Understanding How Superannuation and Wills Interact

Understanding how superannuation and wills interact is crucial when planning the distribution of your estate and superannuation for your loved ones.

In most cases, when a person passes away, their superannuation member account benefits will be paid to their beneficiaries as per the superannuation fund’s rules. However, the way in which superannuation member account benefits interact with wills and estates can depend on a few factors.

One important factor to consider is whether you have a binding death benefit nomination (BDBN) in place with your superannuation fund (private or self-managed superannuation funds).

Binding death benefit nominations allow a person to nominate who they would like to receive their superannuation member account benefits in the event of their death. If a person has a valid binding nomination, then the superannuation benefits will generally be paid to the nominated beneficiary or beneficiaries by the superannuation fund, regardless of what is specified in that person’s Will.

If a person does not have a valid binding nomination then the superannuation member account benefits may be paid to the ‘legal personal representative’ of the deceased’s estate (being the executor and trustee of the Will, or the administrator in the event there is no Will). In that case, the superannuation benefits will be released by the superannuation fund to the estate so they can be distributed according to the deceased’s Will, or according to the intestacy laws if the deceased person did not leave a valid Will.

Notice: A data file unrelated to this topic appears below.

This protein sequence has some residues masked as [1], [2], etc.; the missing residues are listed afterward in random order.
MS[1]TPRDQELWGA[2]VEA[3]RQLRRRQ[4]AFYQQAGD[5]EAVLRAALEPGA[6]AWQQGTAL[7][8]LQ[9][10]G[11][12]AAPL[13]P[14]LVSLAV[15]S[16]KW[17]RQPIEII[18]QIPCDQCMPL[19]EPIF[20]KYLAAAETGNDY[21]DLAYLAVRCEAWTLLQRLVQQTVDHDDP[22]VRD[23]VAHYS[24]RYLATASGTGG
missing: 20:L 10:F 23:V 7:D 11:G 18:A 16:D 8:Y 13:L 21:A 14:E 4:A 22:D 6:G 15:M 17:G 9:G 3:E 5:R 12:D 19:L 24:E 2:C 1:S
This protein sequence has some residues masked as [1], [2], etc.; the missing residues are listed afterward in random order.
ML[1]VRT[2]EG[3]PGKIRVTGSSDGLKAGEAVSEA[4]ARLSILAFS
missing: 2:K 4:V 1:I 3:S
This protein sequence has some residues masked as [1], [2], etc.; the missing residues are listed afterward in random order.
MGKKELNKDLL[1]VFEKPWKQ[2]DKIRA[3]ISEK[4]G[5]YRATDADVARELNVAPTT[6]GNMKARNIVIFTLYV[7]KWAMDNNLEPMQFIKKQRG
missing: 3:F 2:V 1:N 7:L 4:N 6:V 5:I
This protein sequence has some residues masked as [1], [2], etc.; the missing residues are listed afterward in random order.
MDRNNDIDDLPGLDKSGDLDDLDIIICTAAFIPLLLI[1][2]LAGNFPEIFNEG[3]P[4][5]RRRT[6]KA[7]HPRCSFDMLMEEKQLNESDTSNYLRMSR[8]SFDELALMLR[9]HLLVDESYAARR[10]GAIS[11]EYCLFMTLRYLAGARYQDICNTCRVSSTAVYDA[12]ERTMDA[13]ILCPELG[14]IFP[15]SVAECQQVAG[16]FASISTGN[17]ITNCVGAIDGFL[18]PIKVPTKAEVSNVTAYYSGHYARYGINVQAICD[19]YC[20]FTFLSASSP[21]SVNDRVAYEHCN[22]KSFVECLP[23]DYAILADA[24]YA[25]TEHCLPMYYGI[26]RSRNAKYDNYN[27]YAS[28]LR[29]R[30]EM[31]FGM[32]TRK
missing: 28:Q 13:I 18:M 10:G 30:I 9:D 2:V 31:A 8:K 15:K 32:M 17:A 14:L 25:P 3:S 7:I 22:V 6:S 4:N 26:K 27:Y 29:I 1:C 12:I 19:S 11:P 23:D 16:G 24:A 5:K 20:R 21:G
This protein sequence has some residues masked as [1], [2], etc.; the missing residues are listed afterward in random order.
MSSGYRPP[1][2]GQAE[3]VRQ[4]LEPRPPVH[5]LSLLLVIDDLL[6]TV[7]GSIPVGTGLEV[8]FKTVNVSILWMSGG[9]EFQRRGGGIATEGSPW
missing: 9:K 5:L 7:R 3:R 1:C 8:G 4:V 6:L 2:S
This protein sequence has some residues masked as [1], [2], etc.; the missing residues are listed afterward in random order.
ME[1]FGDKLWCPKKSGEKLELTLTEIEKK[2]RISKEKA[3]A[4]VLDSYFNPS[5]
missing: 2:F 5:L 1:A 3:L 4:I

It is important to note that there are some restrictions on who can be nominated in a binding death benefit nomination as a beneficiary to a superannuation member’s account benefits. For example, a person may not be able to nominate a non-dependant as a beneficiary.

Additionally, there are differing tax implications associated with the distribution of superannuation death benefits, depending on the circumstances.

In summary, the interplay between superannuation and a person’s estate and Will vary and so it is important to consider these factors when making plans for the distribution of your estate and superannuation so as to ensure that they interact with one another as you intend.

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All information on this site is general information only, and does not constitute specific legal advice. Please consult one of our experienced legal team for specific advice relevant to your situation.